Chester Housing Authority Prevails in Privacy Case

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Kirk Dorn 215-735-6760, 215-704-3653

(Chester, PA-November 30, 2017) – In a case involving the Chester Housing Authority (CHA), the Pennsylvania Commonwealth Court ruled public housing authorities can keep the addresses and names of Housing Choice Voucher Program participants private.

“Too often, we have seen public officials try to paint a scarlet letter on the homes of low-income families, vets and others who receive assistance from the government in paying their rent,” said CHA Executive Director Steven A. Fischer. “This ruling clearly states that housing authority clients cannot be singled out.”

The case stems from a 2014 Right to Know Law request by the Chester Township solicitor, Stephen Polaha. Under the law, he asked CHA for a list of all properties where tenants receive housing assistance from the Housing Choice Voucher Program, also known as Section 8.

In claiming that certain properties were not being inspected as required, the solicitor then pressed for the names of the renters, as well as the names and addresses of the owners of those properties. In accordance with the Right to Know Law, CHA responded by providing inspection records and census track numbers. The housing authority also included the names and addresses of the owners of the properties, who are responsible for inspections. CHA did not believe Polaha had any legal grounds asking for Housing Choice Voucher Program participants’ names and addresses, though.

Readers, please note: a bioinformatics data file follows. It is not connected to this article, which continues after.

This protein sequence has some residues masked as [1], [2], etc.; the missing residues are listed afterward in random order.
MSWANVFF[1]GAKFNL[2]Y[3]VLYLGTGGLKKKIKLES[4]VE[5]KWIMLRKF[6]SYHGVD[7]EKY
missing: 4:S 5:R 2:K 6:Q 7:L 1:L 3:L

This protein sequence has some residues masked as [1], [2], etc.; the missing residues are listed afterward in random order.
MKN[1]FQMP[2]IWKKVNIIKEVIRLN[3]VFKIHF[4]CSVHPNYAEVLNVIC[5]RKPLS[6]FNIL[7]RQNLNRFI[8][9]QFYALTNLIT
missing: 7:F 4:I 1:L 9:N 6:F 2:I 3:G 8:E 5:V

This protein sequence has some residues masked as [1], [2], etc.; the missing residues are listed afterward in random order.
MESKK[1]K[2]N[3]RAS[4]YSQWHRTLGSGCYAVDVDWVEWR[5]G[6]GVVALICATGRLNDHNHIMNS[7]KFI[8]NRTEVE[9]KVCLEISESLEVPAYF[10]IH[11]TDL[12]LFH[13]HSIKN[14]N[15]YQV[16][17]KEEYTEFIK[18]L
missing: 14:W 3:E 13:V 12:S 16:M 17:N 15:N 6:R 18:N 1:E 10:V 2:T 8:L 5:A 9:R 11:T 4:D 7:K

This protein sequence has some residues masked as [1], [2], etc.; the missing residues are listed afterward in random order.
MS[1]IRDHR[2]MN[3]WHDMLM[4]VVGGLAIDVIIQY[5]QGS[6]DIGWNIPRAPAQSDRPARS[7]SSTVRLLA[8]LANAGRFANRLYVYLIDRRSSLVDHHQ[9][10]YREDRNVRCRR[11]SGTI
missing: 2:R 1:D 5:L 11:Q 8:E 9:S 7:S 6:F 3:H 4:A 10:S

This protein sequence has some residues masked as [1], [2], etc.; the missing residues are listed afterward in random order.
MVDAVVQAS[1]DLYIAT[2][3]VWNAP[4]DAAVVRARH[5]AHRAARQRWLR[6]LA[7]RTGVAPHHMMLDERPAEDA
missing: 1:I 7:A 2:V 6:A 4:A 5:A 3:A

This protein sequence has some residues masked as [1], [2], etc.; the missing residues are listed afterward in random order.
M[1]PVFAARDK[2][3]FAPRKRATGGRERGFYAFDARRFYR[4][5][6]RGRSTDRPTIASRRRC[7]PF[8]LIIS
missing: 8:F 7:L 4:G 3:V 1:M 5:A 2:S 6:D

After Polaha sought legal action, however, in 2015 a Delaware County Common Pleas judge ordered CHA to turn over the requested information. CHA, wanting to protect its clients’ privacy, first took its arguments to the Commonwealth Court, and then to the Pennsylvania Supreme Court.

When the Pennsylvania Supreme Court sent the matter back to the Commonwealth Court, it reversed the original decision on November 21.  In doing so, the Commonwealth Court found that voucher recipients have a constitutionally-protected right to privacy in their home addresses. Ultimately, the fact that they receive assistance for their housing does not waive their right to privacy.

“We fought the original decision because we knew it was wrong,” said Fischer.

Although the case dealt specifically with CHA, the new ruling will apply to every housing authority in Pennsylvania.

Read more about CHA at www.chesterha.org.

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